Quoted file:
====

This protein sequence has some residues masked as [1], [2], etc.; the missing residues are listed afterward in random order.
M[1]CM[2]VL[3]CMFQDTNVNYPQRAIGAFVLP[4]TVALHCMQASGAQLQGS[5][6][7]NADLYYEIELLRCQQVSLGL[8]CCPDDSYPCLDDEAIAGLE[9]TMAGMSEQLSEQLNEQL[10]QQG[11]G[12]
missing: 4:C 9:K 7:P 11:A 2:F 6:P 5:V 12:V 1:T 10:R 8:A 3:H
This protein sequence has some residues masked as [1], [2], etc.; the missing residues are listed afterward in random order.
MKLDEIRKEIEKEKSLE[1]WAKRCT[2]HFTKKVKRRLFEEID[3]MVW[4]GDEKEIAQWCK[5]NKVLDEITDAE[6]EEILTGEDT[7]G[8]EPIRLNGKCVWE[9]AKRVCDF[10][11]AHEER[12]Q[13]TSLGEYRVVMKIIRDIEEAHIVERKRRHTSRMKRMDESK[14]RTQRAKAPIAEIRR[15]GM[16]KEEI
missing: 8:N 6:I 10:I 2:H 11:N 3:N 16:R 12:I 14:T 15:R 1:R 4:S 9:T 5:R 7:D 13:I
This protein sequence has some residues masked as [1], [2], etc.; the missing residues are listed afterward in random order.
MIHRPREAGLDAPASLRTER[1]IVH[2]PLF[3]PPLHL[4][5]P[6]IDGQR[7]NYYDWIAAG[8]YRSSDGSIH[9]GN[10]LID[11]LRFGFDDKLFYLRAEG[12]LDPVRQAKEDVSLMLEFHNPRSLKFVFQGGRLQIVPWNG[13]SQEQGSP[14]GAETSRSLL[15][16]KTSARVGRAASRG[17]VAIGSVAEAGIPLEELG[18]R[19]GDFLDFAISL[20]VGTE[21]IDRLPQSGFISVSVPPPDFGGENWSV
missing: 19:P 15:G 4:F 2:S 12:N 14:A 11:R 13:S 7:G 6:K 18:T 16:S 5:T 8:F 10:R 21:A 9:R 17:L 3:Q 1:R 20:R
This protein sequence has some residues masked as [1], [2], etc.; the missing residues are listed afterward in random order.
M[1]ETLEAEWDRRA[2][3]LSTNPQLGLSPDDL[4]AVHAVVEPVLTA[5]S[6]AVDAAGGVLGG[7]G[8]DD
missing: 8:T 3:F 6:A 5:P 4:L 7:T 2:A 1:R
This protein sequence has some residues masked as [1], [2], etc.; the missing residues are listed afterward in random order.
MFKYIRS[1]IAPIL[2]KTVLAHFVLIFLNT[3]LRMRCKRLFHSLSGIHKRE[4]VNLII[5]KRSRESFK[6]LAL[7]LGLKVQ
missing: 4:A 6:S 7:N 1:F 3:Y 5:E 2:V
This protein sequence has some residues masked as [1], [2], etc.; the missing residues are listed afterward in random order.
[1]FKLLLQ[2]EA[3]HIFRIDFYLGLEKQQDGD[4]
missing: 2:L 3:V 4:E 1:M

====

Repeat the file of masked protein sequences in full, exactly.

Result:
This protein sequence has some residues masked as [1], [2], etc.; the missing residues are listed afterward in random order.
M[1]CM[2]VL[3]CMFQDTNVNYPQRAIGAFVLP[4]TVALHCMQASGAQLQGS[5][6][7]NADLYYEIELLRCQQVSLGL[8]CCPDDSYPCLDDEAIAGLE[9]TMAGMSEQLSEQLNEQL[10]QQG[11]G[12]
missing: 4:C 9:K 7:P 11:A 2:F 6:P 5:V 12:V 1:T 10:R 8:A 3:H
This protein sequence has some residues masked as [1], [2], etc.; the missing residues are listed afterward in random order.
MKLDEIRKEIEKEKSLE[1]WAKRCT[2]HFTKKVKRRLFEEID[3]MVW[4]GDEKEIAQWCK[5]NKVLDEITDAE[6]EEILTGEDT[7]G[8]EPIRLNGKCVWE[9]AKRVCDF[10][11]AHEER[12]Q[13]TSLGEYRVVMKIIRDIEEAHIVERKRRHTSRMKRMDESK[14]RTQRAKAPIAEIRR[15]GM[16]KEEI
missing: 8:N 6:I 10:I 2:H 11:N 3:N 16:R 12:I 14:T 15:R 1:R 4:S 9:T 5:R 7:D 13:I
This protein sequence has some residues masked as [1], [2], etc.; the missing residues are listed afterward in random order.
MIHRPREAGLDAPASLRTER[1]IVH[2]PLF[3]PPLHL[4][5]P[6]IDGQR[7]NYYDWIAAG[8]YRSSDGSIH[9]GN[10]LID[11]LRFGFDDKLFYLRAEG[12]LDPVRQAKEDVSLMLEFHNPRSLKFVFQGGRLQIVPWNG[13]SQEQGSP[14]GAETSRSLL[15][16]KTSARVGRAASRG[17]VAIGSVAEAGIPLEELG[18]R[19]GDFLDFAISL[20]VGTE[21]IDRLPQSGFISVSVPPPDFGGENWSV
missing: 19:P 15:G 4:F 2:S 12:N 14:A 11:R 13:S 7:G 6:K 18:T 16:S 5:T 8:F 10:R 21:A 9:R 17:L 3:Q 1:R 20:R
This protein sequence has some residues masked as [1], [2], etc.; the missing residues are listed afterward in random order.
M[1]ETLEAEWDRRA[2][3]LSTNPQLGLSPDDL[4]AVHAVVEPVLTA[5]S[6]AVDAAGGVLGG[7]G[8]DD
missing: 8:T 3:F 6:A 5:P 4:L 7:T 2:A 1:R
This protein sequence has some residues masked as [1], [2], etc.; the missing residues are listed afterward in random order.
MFKYIRS[1]IAPIL[2]KTVLAHFVLIFLNT[3]LRMRCKRLFHSLSGIHKRE[4]VNLII[5]KRSRESFK[6]LAL[7]LGLKVQ
missing: 4:A 6:S 7:N 1:F 3:Y 5:E 2:V
This protein sequence has some residues masked as [1], [2], etc.; the missing residues are listed afterward in random order.
[1]FKLLLQ[2]EA[3]HIFRIDFYLGLEKQQDGD[4]
missing: 2:L 3:V 4:E 1:M